This was not horrible or anything, but not great either. I was hoping SAKAMOTO would win here and that he would be in the Champion Carnival. It looks like this was just another case of the Tatsuverse, a joke we came up with on The Emerald FlowShow inspired by jokes about the Codyverse. After the match the former members of Yoshitatsu Kingdom reconciled with their former leader, and SAKAMOTO seems to have joined as well. I guess the AJPW TV 6-Man titles aren’t dead after all. **¾

NEXTREAM (KENTO MIYAHARA, YUMA AOYAGI & ATSUKI AOYAGI) DEF. SHUJI ISHIKAWA, KOHEI SATO & REN AYABE (14:38)

Atsuki got worked over by the three very tall dudes for a while early on. Atsuki sold all of this really well and bumped around for the big guys. Ishikawa and Miyahara went after each other hard to build to their Triple Crown match on March 21. Ayabe has potential, but still has a ways to go though Yuma guided him through the closing stretch well enough, though it wasn’t as hot as you’d expect. Ayabe went for a big hip toss out of the corner but Yuma reversed and applied the End Game for the submission victory. This was good but not great.

After the match, Ishikawa and Miyahara brawled around the ring and Ishikawa even attacked some of the young boys. ***¼

ALL ASIA TAG TEAM CHAMPIONSHIP
HOKUTO OMORI & YUSUKE KODAMA © DEF. SUWAMA & DAN TAMURA (14:10)

Abdullah Kobayashi was originally supposed to be Tamura’s partner, but he was pulled because he came into contact with someone who tested positive for COVID-19. They did a whole angle leading up to this match of Suwama “excommunicating” Tamura from Evolution, but in the end, he did not abandon his guy.

Total Eclipse attacked before the bell. Tamura got worked over for a while by Total Eclipse. As has been the case recently, Kodama and Omori have dialed back the cheap heel stuff and that has helped the quality of their matches. Omori and Suwama worked well together, but the highlight was the Omori vs. Tamura stuff as they came up together and have always had good chemistry. At one point, Suwama and Tamura started shoving each other because Kodama pushed Tamura into Suwama, but they soon made up. They built up the match well, and by the closing minutes there were some near falls that I totally bit on. Omori managed to neutralize Suwama, an impressive accomplishment for a Jr. heavyweight and Kodama hit the Mad Splash on Tamura for the win. Kodama and Omori succeed in their V3 defense.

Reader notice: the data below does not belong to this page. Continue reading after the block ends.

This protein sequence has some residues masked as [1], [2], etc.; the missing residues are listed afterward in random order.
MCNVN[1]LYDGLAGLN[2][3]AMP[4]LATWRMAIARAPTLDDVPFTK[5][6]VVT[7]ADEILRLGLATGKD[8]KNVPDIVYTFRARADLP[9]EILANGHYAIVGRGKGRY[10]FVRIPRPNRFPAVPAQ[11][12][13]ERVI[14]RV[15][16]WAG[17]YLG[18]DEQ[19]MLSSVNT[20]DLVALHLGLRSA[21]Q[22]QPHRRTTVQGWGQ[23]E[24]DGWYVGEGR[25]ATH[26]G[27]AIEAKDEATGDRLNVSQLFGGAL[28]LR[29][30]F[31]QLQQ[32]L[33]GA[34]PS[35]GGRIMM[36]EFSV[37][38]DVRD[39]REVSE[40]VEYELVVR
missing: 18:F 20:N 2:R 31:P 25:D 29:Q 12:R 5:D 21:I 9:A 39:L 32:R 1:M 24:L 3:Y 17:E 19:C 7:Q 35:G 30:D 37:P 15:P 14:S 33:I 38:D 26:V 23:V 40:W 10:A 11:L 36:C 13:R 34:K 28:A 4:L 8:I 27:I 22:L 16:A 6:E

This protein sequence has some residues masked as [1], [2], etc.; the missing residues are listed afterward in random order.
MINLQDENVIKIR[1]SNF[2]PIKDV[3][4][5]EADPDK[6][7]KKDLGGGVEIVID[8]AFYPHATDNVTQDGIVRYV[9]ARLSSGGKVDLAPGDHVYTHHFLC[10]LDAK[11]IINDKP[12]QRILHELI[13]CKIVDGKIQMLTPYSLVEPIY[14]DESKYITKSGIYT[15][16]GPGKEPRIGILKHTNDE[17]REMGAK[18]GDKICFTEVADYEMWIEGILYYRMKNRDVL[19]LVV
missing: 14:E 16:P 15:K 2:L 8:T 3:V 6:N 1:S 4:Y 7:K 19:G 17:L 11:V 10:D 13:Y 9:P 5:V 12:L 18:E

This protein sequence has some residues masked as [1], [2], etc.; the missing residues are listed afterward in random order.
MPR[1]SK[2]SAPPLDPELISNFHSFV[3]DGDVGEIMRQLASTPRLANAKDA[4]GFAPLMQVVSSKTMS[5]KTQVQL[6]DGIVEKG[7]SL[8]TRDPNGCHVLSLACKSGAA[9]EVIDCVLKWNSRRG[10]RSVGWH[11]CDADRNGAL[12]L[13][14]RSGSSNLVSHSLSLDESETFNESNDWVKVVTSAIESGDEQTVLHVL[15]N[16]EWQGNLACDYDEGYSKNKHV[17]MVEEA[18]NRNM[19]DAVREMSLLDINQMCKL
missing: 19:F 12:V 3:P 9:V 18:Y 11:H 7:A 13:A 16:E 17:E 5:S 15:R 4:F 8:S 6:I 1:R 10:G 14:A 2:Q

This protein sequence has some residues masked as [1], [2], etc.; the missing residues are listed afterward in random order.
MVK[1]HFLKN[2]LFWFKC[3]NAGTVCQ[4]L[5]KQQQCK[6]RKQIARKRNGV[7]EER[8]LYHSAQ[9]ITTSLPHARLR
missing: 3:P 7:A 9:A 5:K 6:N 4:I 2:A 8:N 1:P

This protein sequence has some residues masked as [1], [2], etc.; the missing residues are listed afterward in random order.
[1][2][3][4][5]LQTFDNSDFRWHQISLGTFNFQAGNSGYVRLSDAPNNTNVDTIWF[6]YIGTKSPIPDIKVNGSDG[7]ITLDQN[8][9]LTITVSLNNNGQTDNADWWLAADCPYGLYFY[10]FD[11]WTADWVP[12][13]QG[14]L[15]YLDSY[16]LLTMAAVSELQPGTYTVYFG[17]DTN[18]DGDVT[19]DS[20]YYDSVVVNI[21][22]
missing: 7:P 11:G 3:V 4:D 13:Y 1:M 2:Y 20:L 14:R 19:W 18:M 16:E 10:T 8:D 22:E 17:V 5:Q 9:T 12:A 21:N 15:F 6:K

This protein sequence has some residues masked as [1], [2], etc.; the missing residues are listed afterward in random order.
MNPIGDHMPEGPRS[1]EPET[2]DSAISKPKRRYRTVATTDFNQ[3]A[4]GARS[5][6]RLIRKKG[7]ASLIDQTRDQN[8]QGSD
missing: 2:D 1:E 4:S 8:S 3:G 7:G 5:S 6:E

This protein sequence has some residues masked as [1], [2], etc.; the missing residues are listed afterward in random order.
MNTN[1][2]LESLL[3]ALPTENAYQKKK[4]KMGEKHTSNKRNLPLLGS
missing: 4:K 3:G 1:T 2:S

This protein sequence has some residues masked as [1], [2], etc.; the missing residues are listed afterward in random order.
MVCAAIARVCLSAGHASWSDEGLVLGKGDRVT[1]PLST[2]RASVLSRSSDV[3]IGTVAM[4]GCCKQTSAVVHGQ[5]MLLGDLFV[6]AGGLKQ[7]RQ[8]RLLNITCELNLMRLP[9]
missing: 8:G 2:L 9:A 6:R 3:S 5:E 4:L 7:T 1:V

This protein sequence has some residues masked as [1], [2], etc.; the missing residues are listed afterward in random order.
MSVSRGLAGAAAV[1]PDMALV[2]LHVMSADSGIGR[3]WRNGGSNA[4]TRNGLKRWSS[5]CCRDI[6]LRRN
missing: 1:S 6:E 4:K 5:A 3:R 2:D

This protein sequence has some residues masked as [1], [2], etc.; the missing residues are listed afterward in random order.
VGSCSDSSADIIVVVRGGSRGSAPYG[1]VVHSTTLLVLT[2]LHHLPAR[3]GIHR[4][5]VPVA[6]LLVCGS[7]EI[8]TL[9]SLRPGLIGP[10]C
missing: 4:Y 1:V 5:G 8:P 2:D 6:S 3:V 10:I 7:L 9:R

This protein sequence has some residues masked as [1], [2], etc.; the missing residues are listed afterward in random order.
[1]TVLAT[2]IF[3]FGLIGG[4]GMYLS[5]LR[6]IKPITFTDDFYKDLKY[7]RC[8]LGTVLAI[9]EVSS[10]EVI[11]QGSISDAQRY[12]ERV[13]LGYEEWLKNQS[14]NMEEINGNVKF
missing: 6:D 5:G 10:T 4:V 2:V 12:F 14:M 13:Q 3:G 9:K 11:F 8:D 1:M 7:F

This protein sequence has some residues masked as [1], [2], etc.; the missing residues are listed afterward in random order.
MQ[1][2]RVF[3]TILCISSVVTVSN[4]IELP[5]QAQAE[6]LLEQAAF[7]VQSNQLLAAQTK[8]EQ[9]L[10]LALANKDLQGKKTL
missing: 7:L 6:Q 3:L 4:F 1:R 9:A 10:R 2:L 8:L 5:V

This was another good All Asia tag title match from Kodama and Omori who have been having a sneaky good reign. I also enjoyed the story they told with Suwama and Tamura. After the match, Suwama and Tamura both got on the mic and Suwama apologized for being so hard on Tamura before and Tamura said he still wanted to be in Evolution. ***¾

FINAL THOUGHTS

This was a solid show, but nothing was truly great. It was very much a show booked to advance storylines. On that level, it was a success as many storylines were heated up going into the big show at Ota Ward Gym on March 21.

This show may have been All Japan’s all-time lowest attended Korakuen Hall show at 296. But I wouldn’t read too much into that. There wasn’t much to the card, this was a card in many was very similar to one at smaller spot shows. Booking wise, I actually think we are out of the trough, and on an upswing for the company, though a modest one. The Champion Carnival will tell us just how big that upswing could be.